Admittedly, even though I should have said this before, the data and the news I am reporting are based on industries that can be called such not on farmers or tanneries, improvised, abusive or State ones where there are no rules and where there are not even human rights.
Let that be clear!
It is also clear that these realities do not even deserve to be called farms or tanneries and should be fought against no matter what you believe in.
I have already written about the fact that unfortunately in the world not everyone respects laws and rules, this in everyday life. But thankfully there are still some who out of obligation or by the will to do so, do..
I want to share with you a thought that has been going around in my mind for days.
Why are synthetic furs a bigger trend than ever?
Yes because after having repeated this information, spoken with experts in every field, found myself talking about chemistry when at high school I was scared to even look at my teacher, hamletic doubt has wormed its way into my head.
The information reported here are accessible to all.
Why does the London brand Shrimps produces synthetic furs?
Why is Stella McCartney, who for years congratulated herself for not putting any garments in her collections that could even remotely look like fur, now going mad over fake ostrich?
Maybe she could continue on her old track.
Fifty years ago when fake fur came out, ok, they were the only alternative to endangered species like jaguar and tiger plus people didn’t have access to all the information on the environment we have today.
Our planet didn’t yet have all the illnesses caused by plastic and petrol it now suffers from.
I wasn’t there but I trust my granny!
I would probably have been one of the first to buy the number of Vogue on which the fake fur brand Timme-Tation promoted its fake tiger with a slogan, probably the first declaration against furs, “Does the international beauty that has recently bought an oversize coat made with the fur of ten tigers know that now there are only 590 specimens left?”
Top Models and international stars that have earned millions of dollars from fashion brands being testimonials for advertising campaigns or walking the catwalk with real fur garments now have repented and become fur-free.
I will quote myself and invite you to click here and read my post where you will find also that today has become friends just with PETA, then in a moment of crisis, I think economic, went back to being friends with everyone.
Did they give back the money they earned or give it to charity without telling us? How cute!
Quite rightly more and more laws in favor of protecting endangered animals are coming out and groups of animal activists like PETA are demonstrating against the killing of animals, others backtrack and admit that maybe eco-friendly fur is not such a great vitamin for the planet.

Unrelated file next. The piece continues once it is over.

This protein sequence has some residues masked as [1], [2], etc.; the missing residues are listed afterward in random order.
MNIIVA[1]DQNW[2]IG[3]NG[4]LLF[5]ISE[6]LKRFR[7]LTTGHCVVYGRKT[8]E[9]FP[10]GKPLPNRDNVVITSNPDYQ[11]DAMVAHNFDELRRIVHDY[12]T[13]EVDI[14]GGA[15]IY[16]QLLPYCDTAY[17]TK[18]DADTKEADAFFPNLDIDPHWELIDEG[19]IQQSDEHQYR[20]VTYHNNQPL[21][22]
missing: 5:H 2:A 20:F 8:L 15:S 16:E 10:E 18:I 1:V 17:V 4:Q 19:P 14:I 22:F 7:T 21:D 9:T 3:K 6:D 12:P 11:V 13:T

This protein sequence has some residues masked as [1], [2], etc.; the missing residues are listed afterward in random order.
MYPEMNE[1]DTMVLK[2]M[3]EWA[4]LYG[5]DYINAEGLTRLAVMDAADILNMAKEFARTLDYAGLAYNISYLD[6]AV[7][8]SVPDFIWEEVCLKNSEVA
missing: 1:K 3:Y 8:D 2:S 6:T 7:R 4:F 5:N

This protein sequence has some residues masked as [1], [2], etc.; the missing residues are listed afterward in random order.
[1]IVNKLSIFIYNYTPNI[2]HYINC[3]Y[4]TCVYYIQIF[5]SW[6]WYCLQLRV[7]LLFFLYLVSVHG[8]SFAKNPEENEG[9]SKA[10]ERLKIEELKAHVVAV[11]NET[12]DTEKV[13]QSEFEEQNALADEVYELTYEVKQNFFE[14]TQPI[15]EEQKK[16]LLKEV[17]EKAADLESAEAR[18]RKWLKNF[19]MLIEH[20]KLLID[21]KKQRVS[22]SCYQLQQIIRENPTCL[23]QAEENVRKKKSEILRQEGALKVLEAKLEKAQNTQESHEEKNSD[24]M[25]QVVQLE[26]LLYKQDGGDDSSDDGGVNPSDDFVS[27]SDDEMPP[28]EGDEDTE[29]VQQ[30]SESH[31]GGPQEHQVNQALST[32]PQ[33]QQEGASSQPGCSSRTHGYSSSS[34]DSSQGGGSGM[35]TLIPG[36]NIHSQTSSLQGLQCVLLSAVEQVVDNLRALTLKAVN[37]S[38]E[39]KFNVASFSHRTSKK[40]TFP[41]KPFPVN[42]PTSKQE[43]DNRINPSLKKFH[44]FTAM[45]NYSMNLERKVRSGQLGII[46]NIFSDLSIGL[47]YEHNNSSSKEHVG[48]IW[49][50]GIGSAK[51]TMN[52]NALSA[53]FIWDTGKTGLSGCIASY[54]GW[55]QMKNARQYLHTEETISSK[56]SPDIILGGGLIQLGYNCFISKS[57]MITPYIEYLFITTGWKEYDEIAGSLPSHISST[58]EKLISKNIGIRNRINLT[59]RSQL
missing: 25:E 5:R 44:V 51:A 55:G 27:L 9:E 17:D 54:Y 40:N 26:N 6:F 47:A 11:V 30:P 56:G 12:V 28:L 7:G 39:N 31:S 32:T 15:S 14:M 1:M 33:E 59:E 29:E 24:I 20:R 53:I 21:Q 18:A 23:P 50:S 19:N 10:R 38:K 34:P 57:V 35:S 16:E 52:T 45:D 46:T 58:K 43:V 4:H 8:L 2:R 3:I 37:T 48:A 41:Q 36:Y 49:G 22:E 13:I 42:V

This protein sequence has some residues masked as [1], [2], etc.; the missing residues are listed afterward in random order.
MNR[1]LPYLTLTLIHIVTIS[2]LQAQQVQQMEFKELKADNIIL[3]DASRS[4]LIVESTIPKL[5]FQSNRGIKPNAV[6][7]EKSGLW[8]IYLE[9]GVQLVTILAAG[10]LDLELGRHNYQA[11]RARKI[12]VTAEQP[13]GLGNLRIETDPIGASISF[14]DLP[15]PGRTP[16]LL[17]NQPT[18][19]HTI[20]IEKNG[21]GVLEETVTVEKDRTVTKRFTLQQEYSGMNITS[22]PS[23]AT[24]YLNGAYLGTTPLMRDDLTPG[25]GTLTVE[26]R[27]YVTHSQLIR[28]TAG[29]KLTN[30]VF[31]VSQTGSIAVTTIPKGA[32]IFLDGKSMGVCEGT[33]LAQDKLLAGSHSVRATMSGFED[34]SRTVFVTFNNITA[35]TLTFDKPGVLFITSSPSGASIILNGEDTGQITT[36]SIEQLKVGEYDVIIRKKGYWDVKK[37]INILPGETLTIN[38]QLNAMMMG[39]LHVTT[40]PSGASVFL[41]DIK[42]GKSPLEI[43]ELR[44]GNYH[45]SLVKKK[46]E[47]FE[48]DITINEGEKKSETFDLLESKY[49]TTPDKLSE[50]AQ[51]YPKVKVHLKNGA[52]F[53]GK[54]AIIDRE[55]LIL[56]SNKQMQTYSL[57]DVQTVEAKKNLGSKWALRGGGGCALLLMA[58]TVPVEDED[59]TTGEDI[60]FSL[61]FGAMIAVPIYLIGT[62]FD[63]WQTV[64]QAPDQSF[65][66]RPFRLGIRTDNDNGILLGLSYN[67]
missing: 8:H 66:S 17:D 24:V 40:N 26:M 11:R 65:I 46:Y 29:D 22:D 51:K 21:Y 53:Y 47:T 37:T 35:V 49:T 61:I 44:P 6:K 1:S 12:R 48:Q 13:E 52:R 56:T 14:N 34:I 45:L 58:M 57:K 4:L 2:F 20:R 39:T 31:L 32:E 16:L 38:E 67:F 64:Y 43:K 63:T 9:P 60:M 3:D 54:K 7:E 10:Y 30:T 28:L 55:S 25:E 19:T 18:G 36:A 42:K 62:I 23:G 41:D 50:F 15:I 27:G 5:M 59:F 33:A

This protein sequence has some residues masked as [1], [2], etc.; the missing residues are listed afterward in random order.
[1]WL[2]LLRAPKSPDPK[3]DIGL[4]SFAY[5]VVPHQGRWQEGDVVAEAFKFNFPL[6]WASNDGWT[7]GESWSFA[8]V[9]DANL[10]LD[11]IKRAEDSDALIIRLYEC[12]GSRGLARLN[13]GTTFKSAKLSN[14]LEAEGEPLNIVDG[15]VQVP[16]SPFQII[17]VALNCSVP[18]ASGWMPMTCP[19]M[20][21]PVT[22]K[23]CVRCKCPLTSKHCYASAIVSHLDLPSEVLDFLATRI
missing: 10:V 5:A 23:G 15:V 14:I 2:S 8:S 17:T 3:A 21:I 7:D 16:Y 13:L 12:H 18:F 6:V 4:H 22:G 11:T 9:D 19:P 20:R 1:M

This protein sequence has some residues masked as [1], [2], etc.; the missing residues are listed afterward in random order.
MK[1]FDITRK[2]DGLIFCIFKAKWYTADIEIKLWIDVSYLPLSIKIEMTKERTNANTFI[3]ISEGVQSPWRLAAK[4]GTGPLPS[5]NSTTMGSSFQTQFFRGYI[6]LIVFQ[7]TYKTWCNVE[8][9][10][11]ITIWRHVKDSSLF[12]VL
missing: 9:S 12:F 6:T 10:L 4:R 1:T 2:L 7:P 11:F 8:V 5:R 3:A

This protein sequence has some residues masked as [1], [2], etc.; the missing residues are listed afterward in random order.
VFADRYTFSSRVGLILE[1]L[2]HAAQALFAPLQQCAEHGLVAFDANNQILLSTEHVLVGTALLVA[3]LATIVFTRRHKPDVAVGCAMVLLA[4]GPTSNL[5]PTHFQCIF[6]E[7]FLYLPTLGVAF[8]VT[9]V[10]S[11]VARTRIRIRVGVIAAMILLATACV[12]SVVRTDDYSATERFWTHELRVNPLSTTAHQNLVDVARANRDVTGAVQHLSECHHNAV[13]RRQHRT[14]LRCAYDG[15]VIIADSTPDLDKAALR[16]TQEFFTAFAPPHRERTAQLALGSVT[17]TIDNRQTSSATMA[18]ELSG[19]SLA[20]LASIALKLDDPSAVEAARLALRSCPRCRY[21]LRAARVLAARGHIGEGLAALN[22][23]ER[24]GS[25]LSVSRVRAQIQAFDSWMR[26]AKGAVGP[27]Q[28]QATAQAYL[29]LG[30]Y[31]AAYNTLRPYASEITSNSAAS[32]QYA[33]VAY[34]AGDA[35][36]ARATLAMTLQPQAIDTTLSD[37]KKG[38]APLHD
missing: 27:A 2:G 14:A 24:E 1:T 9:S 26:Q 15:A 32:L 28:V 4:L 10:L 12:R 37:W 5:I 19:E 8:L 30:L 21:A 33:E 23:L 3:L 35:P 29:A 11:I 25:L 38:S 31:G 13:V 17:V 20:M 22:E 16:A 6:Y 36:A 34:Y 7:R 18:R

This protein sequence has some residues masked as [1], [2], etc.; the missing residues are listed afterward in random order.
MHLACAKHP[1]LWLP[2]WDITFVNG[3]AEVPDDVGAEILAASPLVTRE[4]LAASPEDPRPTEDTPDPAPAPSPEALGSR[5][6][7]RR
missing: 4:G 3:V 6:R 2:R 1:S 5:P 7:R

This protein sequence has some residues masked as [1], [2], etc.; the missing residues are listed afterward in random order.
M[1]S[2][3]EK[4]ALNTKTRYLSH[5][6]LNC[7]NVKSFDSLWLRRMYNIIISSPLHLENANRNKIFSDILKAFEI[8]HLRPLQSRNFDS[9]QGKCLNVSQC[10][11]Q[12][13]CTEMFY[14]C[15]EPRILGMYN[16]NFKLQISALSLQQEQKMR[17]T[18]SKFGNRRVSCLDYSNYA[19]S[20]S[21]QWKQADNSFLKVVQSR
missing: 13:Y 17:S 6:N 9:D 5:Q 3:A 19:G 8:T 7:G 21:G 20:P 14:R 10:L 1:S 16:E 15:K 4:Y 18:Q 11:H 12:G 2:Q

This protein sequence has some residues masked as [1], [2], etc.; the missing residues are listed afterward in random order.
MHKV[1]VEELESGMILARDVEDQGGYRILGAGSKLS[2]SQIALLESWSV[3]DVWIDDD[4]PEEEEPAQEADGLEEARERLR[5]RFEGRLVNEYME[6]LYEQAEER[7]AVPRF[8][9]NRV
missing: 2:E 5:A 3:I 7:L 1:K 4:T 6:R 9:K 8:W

After all the planet is not their main worry, the problem is the slaughtering of animals.
I don’t know maybe it’s that of all the things that are fashionable it is most fashionable to do what everyone else does.
Follow the crowd for fear of standing out.
Real fur, whether you like it or not, is much more natural and eco-friendly. Real furs are organic furs.
OK so watch at this video too where a team of researchers prove it scientifically.
Differently from other material of the textile sector, garments in fur can be cut again and transformed following the evolution of fashion.
Furs are one of the only garments that are handed down and often used by two or even three generations.
Two thirds of European animals bred for their skins are used 100%.
The resources that are used to fight against the fur sector should be used first and foremost to give the right information and to fight who really breaks the law.
There are many solutions that can, have been or are being put into action.
There are Ci brand like London’s Mou that use, sheep, antilope, lamb and rabbit that come from food industry waste and can last thirty years.
Aurora James of Brother Vellies, a shoe and bag brand, uses only furs of rabbits kept in the open bound for the food sector or of exotic animals from farming.
If you like written rules instead the IFF promises that by 2020 it will certify more than 3500 European mink, fox, and finnraccoon farms and the auction houses will be able to sell only certified skins with the label WELFUR that will certify the origin, the method with which the animals are farmed giving an objective evaluation of their state.
FURMARK will be partnered with the Saga Certification Scheme base on strict Finnish standards, laws on farming mink in North America, an ample system of laws and checks for wild furs, the system of global certification of tanneries and dyers and , after 2020, new laws that will regulate sable farming in Russia and the programme on karakul in Namibia (Swakara), not to mention the first drafts of guidelines on the standards of framing Afghan karakul.
Ok it’s true, those who should taken measures first took some time over it but…better late than never!
PS: In this post I will tell you how men get sick and die to produce these fake furs, children die with malformations and once we don’t like them anymore we send them back to those that produced them: in the third world. A world of slaves to fast fashion.